# Monty Hall Problem with 4 doors

• MHB
• MichaelLiu
In summary, the best strategy in this scenario is to switch after the host reveals a door with a goat.
MichaelLiu
You are given 4 doors. Behind 1 door is a car, and behind the others is a goat.

You will choose your first door, and the host will reveal another door which has a goat behind it.
Then, you can choose to either stay with your choice or switch. Then, the host will reveal a different door, containing a goat.
Again, you will choose to stay or switch. You may switch back to your original door.

What is the best strategy, staying twice, staying then switching, switching then staying, or switching twice?

Thanks a lot!

I would approach this scenario by first understanding the probability of each door containing the car. Initially, there is a 1/4 chance of choosing the correct door and a 3/4 chance of choosing a door with a goat behind it.

After the host reveals a door with a goat, there are now two doors left - the one you initially chose and the one that was not revealed. The probability of the car being behind either of these doors is now 1/2. This means that whether you choose to stay or switch at this point, the probability of winning the car is the same.

However, if you choose to switch after the host reveals a door with a goat, you are essentially combining the probabilities of both doors that were not initially chosen. This means that the probability of winning the car by switching is now 2/3, compared to the 1/4 probability of staying with your original choice.

Therefore, the best strategy in this scenario would be to switch after the host reveals a door with a goat. This strategy increases your chances of winning the car from 1/4 to 2/3. Switching twice or staying then switching would not change the overall probability of winning the car, as the probabilities are already equal at 1/2 after the first switch.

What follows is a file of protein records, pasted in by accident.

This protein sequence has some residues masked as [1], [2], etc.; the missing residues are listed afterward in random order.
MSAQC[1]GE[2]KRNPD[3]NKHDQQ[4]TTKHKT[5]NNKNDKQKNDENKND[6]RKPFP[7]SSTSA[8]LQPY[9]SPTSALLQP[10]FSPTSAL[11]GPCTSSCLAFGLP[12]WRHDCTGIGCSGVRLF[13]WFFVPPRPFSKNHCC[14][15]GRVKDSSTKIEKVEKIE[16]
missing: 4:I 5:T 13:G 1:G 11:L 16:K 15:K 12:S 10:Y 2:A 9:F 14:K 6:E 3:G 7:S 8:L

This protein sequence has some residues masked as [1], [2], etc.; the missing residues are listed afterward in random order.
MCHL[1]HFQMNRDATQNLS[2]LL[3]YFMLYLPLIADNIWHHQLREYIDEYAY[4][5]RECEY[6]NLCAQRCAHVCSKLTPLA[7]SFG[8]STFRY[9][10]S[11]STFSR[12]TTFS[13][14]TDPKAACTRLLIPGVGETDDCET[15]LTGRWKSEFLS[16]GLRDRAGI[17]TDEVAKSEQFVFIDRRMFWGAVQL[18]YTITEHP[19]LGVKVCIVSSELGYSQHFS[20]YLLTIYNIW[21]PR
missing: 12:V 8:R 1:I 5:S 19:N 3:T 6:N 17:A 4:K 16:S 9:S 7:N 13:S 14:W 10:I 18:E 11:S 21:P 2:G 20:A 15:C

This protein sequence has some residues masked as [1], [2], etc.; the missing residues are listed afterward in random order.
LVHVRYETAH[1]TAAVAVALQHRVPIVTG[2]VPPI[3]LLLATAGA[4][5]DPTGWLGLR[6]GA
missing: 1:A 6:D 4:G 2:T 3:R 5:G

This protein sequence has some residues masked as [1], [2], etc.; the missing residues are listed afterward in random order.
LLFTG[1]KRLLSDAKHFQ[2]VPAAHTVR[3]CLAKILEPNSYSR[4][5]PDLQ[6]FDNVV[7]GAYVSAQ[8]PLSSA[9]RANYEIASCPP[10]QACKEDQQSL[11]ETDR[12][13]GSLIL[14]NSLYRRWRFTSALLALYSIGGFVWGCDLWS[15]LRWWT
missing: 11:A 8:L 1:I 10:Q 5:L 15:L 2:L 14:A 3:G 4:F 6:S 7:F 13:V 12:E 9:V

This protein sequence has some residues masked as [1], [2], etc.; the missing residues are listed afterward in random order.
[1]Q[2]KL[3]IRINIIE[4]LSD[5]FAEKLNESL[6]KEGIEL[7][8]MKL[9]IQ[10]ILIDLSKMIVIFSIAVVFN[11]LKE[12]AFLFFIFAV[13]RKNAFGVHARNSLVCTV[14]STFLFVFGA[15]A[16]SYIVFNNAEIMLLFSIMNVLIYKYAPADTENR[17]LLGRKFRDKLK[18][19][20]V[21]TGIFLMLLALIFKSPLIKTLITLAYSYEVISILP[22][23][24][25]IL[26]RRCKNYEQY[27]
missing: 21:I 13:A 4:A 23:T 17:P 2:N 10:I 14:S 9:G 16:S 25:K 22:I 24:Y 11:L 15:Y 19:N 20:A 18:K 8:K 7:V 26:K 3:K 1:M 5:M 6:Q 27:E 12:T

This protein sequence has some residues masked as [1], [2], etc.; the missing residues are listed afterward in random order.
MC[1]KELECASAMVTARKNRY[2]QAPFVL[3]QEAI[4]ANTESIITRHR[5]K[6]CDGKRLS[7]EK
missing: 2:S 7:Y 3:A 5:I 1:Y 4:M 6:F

In conclusion, the best strategy in this scenario would be to switch after the host reveals a door with a goat, increasing your chances of winning the car to 2/3.

## 1. What is the Monty Hall Problem with 4 doors?

The Monty Hall Problem with 4 doors is a probability puzzle named after the host of the game show "Let's Make a Deal". It involves a hypothetical game where a contestant is presented with 4 doors, one of which contains a prize. After the contestant chooses a door, the host reveals one of the remaining doors that does not contain the prize. The contestant is then given the option to switch their choice to the remaining unopened door. The question is whether it is beneficial for the contestant to switch their choice or stick with their original selection.

## 2. What is the origin of the Monty Hall Problem?

The Monty Hall Problem was first introduced by Steve Selvin in a letter to the American Statistician in 1975. It gained widespread attention when it was featured in a column by Marilyn vos Savant in Parade magazine in 1990. The problem has since been the subject of numerous mathematical and statistical analyses, as well as debates and controversies.

## 3. What is the correct answer to the Monty Hall Problem?

The correct answer to the Monty Hall Problem is that it is more beneficial for the contestant to switch their choice to the remaining unopened door. This may seem counterintuitive, as it goes against our initial instinct to stick with our original choice. However, by switching, the contestant increases their chances of winning from 25% to 75%.

## 4. What is the explanation for the correct answer to the Monty Hall Problem?

The explanation for the correct answer lies in the fact that the host's reveal of one of the remaining doors provides new information. By eliminating one of the losing doors, the host is essentially telling the contestant that their initial choice was not the winning door. This means that the remaining unopened door has a higher probability of being the winning door, making it more beneficial for the contestant to switch.

## 5. How does the Monty Hall Problem relate to real-life situations?

The Monty Hall Problem is a prime example of how our intuition can sometimes lead us astray when it comes to probability and statistics. In real-life situations, it is important to analyze the available information and make an informed decision, rather than relying on our initial instincts. The Monty Hall Problem also highlights the importance of understanding and properly interpreting probability, as it can have a significant impact on our decision-making.

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